Pioneer Women: Mary Ellen Pleasant

Welcome ScanNot content to simply speak out for civil rights, Mary Ellen Pleasant personally advanced the cause in California, following the Civil War.  “I am a whole theater to myself,” she reportedly said in her later years, boasting of her many successes. When a San Francisco bus driver denied her a seat in 1866, she went to the Continue reading Pioneer Women: Mary Ellen Pleasant

Pioneer Women: Margaret Frink

CA poppy close viewAlthough they owned a successful mercantile in Indiana, and were a bit older than the average gold-rusher, Margaret and her husband Ledyard were just as excited by the California gold discovery as everyone else. Despite the foreboding of friends and family, the couple purchased a custom wagon with storage Continue reading Pioneer Women: Margaret Frink

Pioneer Women: Eliza Farnham

FlowerEliza Farnham was just 28 when she was appointed Women’s Warden of New York’s infamous Sing Sing prison in 1844, a post she was sacked from within four years because of her passionate prison reform views. In the interim she gave birth to a disabled son, her second living child. Her husband Thomas Jefferson Continue reading Pioneer Women: Eliza Farnham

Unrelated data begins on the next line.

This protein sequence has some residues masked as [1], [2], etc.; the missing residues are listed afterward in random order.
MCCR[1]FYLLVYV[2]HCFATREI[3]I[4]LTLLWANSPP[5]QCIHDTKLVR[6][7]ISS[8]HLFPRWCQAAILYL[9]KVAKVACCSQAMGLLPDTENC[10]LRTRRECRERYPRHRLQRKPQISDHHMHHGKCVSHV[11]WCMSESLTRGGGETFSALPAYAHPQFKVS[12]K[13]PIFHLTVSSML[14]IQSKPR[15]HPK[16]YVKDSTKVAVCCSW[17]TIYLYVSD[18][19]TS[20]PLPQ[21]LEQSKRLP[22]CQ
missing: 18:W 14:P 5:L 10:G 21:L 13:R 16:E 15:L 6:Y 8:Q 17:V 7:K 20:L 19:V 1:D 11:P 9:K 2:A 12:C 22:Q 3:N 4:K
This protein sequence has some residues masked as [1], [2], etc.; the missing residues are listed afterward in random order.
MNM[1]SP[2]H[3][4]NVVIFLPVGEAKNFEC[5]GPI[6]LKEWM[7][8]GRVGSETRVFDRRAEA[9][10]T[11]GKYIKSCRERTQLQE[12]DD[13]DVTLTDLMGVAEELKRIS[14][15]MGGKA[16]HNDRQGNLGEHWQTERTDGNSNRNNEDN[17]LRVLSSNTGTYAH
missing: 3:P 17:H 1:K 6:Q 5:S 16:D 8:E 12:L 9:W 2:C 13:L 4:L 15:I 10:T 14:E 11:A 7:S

Pioneer Women: Eliza Gregson

covered wagonAs a young teenager, English-born Eliza Marshall emigrated to the United States with her family, settling in Rhode Island. At nineteen she wed James Gregson, a blacksmith by trade. A year later the couple moved to Illinois, but Eliza wanted no part of working in the cotton mills, and feared her husband “wasn’t stout enough” for heavy blacksmith’s work. Indeed, James was often ill Continue reading Pioneer Women: Eliza Gregson

Pioneer Women: Sarah Wallis

White RoseNineteen-year-old Sarah Montgomery and her husband Allen were members of the Stephens-Murphy-Townsend Party, the 1844 wagon train that was the first company to bring wagons over the Sierra Nevada. After weeks of arduous travel, and months spent at a temporary camp near the Yuba River, Sarah and several Continue reading Pioneer Women: Sarah Wallis